DOD awards funds to biomedical researchers for projects on topics identified by Congress. The projects contribute to the development of new drugs, vaccines, and medical devices.
DOD uses a cyclical, routine process to prioritize investments from these funds. In FYs 2015-19, it distributed nearly 100% of its $4.46 billion in funding.
DOD coordinates with the Department of Veterans Affairs and the National Institutes of Health, which also sponsor research. While we found a few DOD projects were similar in topic and methods to VA and NIH projects, their use of a shared database has helped identify and prevent overlap and duplication.
The Department of Defense (DOD) awards funds from Congressionally Directed Medical Research Programs (CDMRP) appropriations to researchers for projects that focus on advancements in military medicine and public health benefits for areas such as cancers and substance abuse. A typical award ranges from less than $100,000 for a project with a new focus to millions of dollars for a clinical trial. Based on DOD data, for fiscal years 2015 through 2019, DOD obligated—committed government funds—nearly 100 percent of approximately $4.46 billion in available CDMRP appropriations. About 1.3 percent ($59.252 million) was unobligated for the period.
DOD uses a cyclical, routine process to prioritize and assess investments from CDMRP appropriations (see figure).
For example, each year following receipt of appropriations, DOD convenes a panel of experts for each program to help CDMRP staff agree on a strategy and priorities for the mid- and long-term and the upcoming year. These panels also review research applications and recommend ones to award funds based on their alignment with program priorities and expected impact, according to DOD officials. GAO’s analysis of documents for 25 selected projects and the respective research programs found that each applicant clearly stated the relationship between the project and one or more program priorities.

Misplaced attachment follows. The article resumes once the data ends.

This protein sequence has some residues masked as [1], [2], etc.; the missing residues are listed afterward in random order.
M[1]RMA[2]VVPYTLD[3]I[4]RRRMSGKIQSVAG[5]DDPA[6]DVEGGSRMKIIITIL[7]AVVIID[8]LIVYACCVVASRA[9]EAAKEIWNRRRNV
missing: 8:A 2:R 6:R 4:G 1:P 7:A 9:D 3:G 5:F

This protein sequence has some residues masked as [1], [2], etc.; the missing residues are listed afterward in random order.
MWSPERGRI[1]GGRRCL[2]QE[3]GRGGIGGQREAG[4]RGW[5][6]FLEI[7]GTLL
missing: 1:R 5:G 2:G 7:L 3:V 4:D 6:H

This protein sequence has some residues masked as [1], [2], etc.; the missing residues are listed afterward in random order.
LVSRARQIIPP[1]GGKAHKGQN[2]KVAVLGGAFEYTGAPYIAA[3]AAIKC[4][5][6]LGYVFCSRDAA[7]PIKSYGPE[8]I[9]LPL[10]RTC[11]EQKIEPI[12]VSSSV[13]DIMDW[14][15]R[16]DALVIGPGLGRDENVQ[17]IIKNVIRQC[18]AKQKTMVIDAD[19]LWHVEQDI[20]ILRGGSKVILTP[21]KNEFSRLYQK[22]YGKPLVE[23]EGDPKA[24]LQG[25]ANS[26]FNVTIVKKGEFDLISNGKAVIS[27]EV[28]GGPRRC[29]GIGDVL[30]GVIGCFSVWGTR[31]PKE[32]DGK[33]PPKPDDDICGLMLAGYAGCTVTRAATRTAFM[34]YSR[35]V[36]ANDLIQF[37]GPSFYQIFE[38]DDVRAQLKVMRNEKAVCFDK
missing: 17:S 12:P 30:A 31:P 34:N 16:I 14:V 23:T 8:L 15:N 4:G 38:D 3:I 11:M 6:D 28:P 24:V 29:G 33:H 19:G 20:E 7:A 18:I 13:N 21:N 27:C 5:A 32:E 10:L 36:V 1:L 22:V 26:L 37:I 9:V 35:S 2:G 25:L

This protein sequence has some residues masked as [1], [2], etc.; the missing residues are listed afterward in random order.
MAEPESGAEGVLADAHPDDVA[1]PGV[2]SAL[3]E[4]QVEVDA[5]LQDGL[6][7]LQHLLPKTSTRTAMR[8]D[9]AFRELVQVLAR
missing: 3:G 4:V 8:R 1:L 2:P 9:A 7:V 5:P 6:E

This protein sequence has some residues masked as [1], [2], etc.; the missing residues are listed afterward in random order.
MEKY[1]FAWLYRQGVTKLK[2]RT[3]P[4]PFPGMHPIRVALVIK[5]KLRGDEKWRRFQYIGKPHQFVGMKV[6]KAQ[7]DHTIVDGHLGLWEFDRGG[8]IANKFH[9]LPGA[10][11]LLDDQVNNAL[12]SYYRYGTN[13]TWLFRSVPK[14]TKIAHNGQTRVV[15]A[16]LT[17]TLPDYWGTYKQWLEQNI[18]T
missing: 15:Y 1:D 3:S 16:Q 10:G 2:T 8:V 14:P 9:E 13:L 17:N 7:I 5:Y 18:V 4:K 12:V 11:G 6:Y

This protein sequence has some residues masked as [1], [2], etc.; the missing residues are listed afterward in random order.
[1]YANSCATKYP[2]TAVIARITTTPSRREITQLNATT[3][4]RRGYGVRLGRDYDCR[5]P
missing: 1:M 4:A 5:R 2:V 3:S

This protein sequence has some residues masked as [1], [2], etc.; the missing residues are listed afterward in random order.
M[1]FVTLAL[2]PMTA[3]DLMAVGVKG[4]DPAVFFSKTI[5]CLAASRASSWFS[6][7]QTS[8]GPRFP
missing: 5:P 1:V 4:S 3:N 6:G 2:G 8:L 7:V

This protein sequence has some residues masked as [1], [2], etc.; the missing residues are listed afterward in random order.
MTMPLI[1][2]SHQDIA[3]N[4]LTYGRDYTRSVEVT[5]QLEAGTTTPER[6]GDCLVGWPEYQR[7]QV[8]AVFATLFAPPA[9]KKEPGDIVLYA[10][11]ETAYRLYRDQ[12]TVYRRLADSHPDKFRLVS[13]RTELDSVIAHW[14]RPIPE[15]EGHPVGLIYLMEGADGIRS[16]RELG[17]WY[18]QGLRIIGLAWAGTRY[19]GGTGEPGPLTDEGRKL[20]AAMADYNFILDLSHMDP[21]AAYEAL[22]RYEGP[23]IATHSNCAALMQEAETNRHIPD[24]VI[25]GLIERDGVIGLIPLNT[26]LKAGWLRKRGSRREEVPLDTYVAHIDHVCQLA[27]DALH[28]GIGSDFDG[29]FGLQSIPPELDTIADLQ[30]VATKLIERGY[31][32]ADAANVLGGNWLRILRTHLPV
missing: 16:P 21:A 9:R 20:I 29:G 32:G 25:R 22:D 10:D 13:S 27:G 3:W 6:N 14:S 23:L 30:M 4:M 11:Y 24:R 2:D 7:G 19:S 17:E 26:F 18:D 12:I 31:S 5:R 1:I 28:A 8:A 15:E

The National Institutes of Health (NIH) and the Department of Veterans Affairs (VA) are significant federal sponsors of biomedical research. DOD coordinates with NIH and VA for CDMRP planning and project selection throughout the process shown in the above figure. For program planning during annual “vision setting,” panels discuss research sponsored by other organizations and help ensure CDMRP investments are complementary. The panels generally include officials from NIH, VA, or both.
CDMRP also coordinates with NIH and VA by leveraging shared data to identify and mitigate project overlap. In response to a 2012 GAO report, DOD and NIH implemented an electronic interface between their research administration systems through the NIH Query View Report system, which includes VA data. CDMRP’s full implementation of the system began in fiscal year 2019, when staff used it during application reviews to identify potential overlap with NIH and VA research. According to DOD officials, using shared data has helped them identify overlap and duplication in research projects, which led them to take mitigation steps and avoid cost for the federal government. In comparing 25 selected CDMRP projects with NIH- and VA- projects funded during the same period, GAO found that some projects were similar in topic and methods. GAO identified two projects (one from CDMRP and one from NIH) that contained verifiable overlap, which program managers had identified and addressed. In this instance, CDMRP and the researcher reduced the project’s scope and budget. Through these and other coordination activities that are consistent with leading practices for collaboration, CDMRP is able to avoid and mitigate overlap and duplication of biomedical research efforts across DOD, NIH, and VA.